Jump to content
Sign in to follow this  
NobbyNobbs

on-board charging

Recommended Posts

Okay guys.. just curious.. so want opinions..... 

I pretty much always leave my charger unplugged unless I am planning on going fishing the next day. When I was living in a colder environment I would take the batteries out for the winter since it is hard to put in hard water. Last winter I left the batteries in the boat and only charged when I was going out.  This year I of course have the newer Triton. So far I have adhered to the only charge when I am getting ready to go out.

Question is do you find it better to leave the batteries plugged in all the time or continue as I am with only charging when I plan on using.  My boat stays outside year round with a cover over it. Even after I install the carport over the area next year it will still be subject to the colder weather. 

Share this post


Link to post
Share on other sites

I leave mine plugged all the time. Gets them charged back up ASAP when you get home. Charged batteries store much better than dead batteries. And once they top off, they just trickle charge. 

Share this post


Link to post
Share on other sites

^^^^^ what he said. It’s best to charge em soon as you get back home from a trip. I used a simple daylight/dark timer for mine. After the batteries were fully charged, I’d switch the timer over to 2 hours a day, and that worked good for me. But I also had an older charger in my Astro. These new chargers should be fine just leaving em on

  • Like 1

Share this post


Link to post
Share on other sites

So, it really depends on the battery type AND charger type. AGM batteries can withstand constant charge flow, but require a "maintenance cycle". Wet cell bttys can't stand constant on, as they will boil dry. Even a timer on wet cell batteries isn't great, unless you can manually switch the charger to "maintenance" or very low (2) amps. Check with your charger manufacturer, tell them the battery type & model # charger & they'll give you a recommendation. My old Noco & this new Minn kota precision are "smart", in that you set the battery type(AGM for me) and leave them plugged in any time the boat is not in use. They run til bttys are charged, then go into maintenance mode, where they kick on once every 12 hours & do diagnostics & maintenance charging as needed to maintain 95-100% charge on each btty.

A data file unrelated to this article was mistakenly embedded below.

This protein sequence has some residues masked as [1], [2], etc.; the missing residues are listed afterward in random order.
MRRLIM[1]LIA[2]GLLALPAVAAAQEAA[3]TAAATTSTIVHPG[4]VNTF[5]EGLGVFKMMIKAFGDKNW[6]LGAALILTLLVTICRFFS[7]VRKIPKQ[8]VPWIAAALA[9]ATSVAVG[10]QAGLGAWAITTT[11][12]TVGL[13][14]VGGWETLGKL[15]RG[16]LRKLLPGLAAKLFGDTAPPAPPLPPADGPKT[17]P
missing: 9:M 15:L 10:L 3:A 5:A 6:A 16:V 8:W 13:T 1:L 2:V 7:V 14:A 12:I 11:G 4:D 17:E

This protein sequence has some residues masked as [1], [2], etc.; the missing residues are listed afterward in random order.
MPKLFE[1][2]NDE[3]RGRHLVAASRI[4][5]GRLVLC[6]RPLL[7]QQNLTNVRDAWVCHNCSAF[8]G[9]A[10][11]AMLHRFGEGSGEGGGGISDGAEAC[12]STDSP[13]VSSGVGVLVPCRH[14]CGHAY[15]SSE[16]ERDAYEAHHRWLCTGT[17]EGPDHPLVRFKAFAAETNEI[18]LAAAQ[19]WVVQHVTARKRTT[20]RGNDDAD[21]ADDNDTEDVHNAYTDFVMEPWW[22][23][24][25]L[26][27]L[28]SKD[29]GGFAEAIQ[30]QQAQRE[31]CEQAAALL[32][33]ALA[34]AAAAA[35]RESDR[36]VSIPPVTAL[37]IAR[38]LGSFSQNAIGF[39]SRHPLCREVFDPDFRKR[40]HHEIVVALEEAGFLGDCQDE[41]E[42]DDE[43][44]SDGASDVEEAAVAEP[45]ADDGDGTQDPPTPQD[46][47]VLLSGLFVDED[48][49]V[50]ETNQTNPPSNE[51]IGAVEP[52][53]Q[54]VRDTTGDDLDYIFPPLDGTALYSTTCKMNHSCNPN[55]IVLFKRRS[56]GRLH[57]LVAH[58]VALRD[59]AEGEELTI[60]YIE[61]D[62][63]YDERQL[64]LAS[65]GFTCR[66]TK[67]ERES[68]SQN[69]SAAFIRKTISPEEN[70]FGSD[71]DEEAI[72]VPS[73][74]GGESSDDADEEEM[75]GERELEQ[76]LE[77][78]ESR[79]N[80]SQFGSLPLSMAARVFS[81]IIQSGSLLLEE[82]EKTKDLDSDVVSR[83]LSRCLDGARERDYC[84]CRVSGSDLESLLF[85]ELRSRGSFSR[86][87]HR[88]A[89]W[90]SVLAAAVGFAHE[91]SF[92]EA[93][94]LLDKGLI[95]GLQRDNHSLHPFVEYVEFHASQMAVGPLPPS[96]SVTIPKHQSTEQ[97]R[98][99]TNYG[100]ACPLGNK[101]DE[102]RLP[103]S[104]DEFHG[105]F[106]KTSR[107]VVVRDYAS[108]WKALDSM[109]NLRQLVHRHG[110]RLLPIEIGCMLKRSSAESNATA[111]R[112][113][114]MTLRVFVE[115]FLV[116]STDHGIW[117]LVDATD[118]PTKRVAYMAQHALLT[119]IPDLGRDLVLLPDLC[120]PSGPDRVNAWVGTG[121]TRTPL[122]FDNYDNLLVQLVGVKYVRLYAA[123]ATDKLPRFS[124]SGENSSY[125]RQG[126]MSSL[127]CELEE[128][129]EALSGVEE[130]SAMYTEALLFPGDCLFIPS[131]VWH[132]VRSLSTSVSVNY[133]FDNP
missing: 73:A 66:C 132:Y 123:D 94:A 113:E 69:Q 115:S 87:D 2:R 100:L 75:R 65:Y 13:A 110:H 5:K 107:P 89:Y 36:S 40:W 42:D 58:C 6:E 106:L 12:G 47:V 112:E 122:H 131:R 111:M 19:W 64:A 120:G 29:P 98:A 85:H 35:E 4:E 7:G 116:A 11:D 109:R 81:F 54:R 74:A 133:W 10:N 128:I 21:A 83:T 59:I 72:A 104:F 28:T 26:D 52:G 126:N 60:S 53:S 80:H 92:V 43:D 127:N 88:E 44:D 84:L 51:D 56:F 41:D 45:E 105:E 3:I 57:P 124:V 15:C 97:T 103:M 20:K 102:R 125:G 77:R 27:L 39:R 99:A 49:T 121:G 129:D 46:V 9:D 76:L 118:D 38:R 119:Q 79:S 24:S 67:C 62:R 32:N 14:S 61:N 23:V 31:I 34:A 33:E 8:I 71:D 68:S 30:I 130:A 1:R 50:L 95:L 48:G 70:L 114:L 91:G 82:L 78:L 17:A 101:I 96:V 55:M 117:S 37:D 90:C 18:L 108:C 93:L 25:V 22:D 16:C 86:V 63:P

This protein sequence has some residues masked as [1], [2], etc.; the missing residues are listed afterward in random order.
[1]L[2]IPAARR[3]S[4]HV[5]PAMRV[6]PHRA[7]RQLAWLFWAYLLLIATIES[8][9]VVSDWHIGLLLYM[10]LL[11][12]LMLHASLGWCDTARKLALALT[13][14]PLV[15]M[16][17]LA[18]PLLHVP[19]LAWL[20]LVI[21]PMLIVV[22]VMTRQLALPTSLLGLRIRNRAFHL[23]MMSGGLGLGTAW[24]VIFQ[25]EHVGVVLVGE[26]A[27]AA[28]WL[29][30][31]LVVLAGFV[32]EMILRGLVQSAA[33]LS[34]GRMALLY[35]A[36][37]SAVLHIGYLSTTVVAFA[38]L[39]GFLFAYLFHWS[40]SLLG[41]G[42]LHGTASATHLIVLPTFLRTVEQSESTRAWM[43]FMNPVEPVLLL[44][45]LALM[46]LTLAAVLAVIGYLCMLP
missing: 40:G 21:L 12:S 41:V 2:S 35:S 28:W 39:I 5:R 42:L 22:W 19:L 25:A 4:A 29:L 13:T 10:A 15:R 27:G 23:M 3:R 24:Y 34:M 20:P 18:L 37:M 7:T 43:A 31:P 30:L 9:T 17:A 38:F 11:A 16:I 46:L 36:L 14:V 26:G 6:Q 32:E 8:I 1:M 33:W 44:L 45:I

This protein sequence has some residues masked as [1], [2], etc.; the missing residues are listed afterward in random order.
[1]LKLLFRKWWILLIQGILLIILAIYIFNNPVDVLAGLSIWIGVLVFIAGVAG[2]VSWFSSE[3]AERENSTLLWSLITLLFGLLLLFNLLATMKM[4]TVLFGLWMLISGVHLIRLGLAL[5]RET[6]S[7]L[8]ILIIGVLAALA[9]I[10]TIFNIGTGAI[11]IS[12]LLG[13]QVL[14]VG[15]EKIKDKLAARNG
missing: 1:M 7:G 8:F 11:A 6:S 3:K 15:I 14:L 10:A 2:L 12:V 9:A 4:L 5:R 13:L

Share this post


Link to post
Share on other sites

I, too, leave the charger plugged in all the time.  Once the batts are fully charged the unit switches to the trickle mode (like MM describes above).  I also plug in the charger as soon as I return from a trip.

Share this post


Link to post
Share on other sites

I plug my boat up when I come home and it stays plugged up until we go fishing again but I also do keep an eye on my water levels in the batteries and about 3 times a year I have a battery bottle made for servicing batteries and it has a mixture of water and acid in it for topping off each battery the 3 times a year. It does seem to extend battery life.

Share this post


Link to post
Share on other sites

i charge immediately after fishing and then unplug.  i have cutoff switches at trolling and start batteries which i keep turned off when not in use.  i charge again every 2 weeks if boat is not used.  i have less confidence in battery chargers than most.  my batteries also last longer with this method.  if you have a computer controlled engine and don't have a battery switch, you are almost forced to leave chargers plugged in at all times.

Share this post


Link to post
Share on other sites

Create an account or sign in to comment

You need to be a member in order to leave a comment

Create an account

Sign up for a new account in our community. It's easy!

Register a new account

Sign in

Already have an account? Sign in here.

Sign In Now
Sign in to follow this  

  • Who's Online   0 Members, 0 Anonymous, 1 Guest (See full list)

    There are no registered users currently online

  • Recently Browsing   0 members

    No registered users viewing this page.

×